A handful of oil and gas extremists among the House GOP have issued a letter urging that the BLM be prohibited from implementing any new methane rules. The letter was originated by Rep. Kevin Cramer (R-ND) who said in an E&E News article that:

“These regulations have nothing to do with protecting the environment and everything to do with shutting down the oil and gas industry.  …The BLM and other federal agencies can do more by approving rights-of-way for additional pipelines in a timely manner.”

The IRS is ready to collect your money. For now the U.S. Treasury cannot collect on the millions of dollars of public resources being wasted from oil and gas operations on public lands. Rep. Tipton wants to keep it that way.

Rep. Scott Tipton is among those joining the letter although his district surely stands to gain from an updated rule.

Consider Cortez, the congressman’s hometown. Not only is it located under the nation’s largest methane “hotspot” but is in one of Colorado’s poorest counties as well. Cortez is a place that would benefit from the healthier air quality the rule would help bring about, and from a fairer return that would come from better, updated, rules and stewardship for the public’s resources.

So as you hurry to get your tax filing in, consider this thread of fairness: Who pays what for public resources, public benefit, public good. Consider what benefit accrues to the public interest in letting oil and gas companies waste millions in public resources, and how that can amount to any public good.

Remember your return needs to be postmarked by midnight of April 18, 2016 to be timely filed. Then remember to submit a comment to the BLM by April 22 in support of the methane rule. Send a copy of your comment with a note to your Member of Congress too–who after all is also living off tax largess.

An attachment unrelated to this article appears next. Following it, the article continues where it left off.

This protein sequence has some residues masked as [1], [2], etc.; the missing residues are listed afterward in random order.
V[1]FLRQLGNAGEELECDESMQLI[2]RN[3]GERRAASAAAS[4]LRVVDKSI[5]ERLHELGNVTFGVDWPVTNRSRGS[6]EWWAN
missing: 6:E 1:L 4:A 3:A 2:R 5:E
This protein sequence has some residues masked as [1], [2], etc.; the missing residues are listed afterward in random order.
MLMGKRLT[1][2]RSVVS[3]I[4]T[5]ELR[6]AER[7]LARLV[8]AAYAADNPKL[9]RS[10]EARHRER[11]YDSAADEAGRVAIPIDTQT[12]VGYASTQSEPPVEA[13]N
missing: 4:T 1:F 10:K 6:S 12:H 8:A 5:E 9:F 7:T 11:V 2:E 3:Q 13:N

Comments

7 thoughts on “Tax Day, Tipton, and the Tired Rhetoric of an Entitled Industry

  1. Another excellent piece, PK.

     

     everything to do with shutting down the oil and gas industry. –  

    I would like to finish the above sentence….'because we simply cannot do this unless we are allowed to pollute at will".

    The mendacity that is a foundation of oil and gas industry policy is remarkable. Just yesterday I heard David Ludlam of COGA try to spin the Marathon Oil Co. sale of assets in the Piceance basin as a sign of increased activity there. He failed to mention that natgas futures on the NYMEX in May are at $1.92 / MCF. 

    I expect the new operator there to start moving much of that production into "stripper well" status to avoid paying any severance taxes. 

     

    1. Heard on Rachel Maddow it’s because Lincoln issued a proclamation freeing DC slaves on the date and the fed is shut down. Which made no sense to me because why wouldn’t that be the case every April 15th. Must have missed something.

      1. The date of the holiday is April 16th.  If that falls on a weekend, it's observed on the nearest weekday (Sat. -> Fri.; Sun. -> Mon.)

        Next year, tax day will fall on Tuesday, the 18th (15th on Saturday > next business day is Monday > oops, that’s Emancipation Day observed > Tuesday)